Appetite for destruction? Barry Diller sees more misery for media companies
"Out of the shreds of this are going to come very vibrant business models," Diller said today at the Fortune Brainstorm Tech conference in Pasadena, California. The destruction will come, he says, because it's easy for folks "to push a button and publish to the world."
As newspapers across the country shut down or cut staff, and magazines like Portfolio and Vibe close while others are in danger of shutting, it's apparent that few publications are immune from the creative destruction Diller predicts. There is "no way to predict" when further destruction will come, he said, but it will come, because of the historic transitional shift in the media industry.
"This is a particularly tough time for media content, because we are transitioning from an old form to a new form," Diller said. The growth of online media, he says, is at an early stage. "The Internet is just getting to the stage where it's going to be a two-revenue-stream system, and probably three": advertising, subscriptions -- and "pure-play transactions," a term Diller did not explain in his speech. (He was not available for comment.)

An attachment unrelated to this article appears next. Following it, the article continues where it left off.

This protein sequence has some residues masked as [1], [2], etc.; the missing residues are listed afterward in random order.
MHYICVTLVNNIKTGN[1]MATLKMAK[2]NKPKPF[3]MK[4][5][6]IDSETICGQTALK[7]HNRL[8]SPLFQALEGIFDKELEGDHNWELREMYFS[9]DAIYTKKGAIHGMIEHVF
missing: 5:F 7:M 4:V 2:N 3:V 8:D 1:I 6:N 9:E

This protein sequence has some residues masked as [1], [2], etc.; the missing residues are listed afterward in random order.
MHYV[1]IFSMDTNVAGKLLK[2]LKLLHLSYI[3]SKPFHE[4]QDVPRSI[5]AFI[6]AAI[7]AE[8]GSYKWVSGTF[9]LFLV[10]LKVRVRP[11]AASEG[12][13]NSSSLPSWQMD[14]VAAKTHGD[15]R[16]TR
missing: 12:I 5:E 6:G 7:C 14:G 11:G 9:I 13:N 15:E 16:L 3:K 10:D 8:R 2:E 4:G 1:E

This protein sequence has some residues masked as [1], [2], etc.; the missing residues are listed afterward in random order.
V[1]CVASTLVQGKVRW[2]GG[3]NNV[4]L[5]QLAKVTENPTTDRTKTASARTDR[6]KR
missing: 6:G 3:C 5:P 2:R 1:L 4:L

So, to review: online media is killing offline media models; the shift is still in early stages; and the coming damage will be greater than the damage already seen. Nothing Diller said today was revolutionary, but his lecture was a not-so-gentle reminder to media companies that believe themselves immune to the chaos, or at least to have survived the worst of the content shift in progress.
And what about the winners in this game? Anything for the online media companies to worry about?
"The only problem for the Internet is someone coming along, squeezing the pipe, and trying to be the toll-bridge taker," he said. "And I don't think that's going to happen."
Anthony Massucci is a senior writer for DailyFinance. You may follow him on Twitter at hianthony.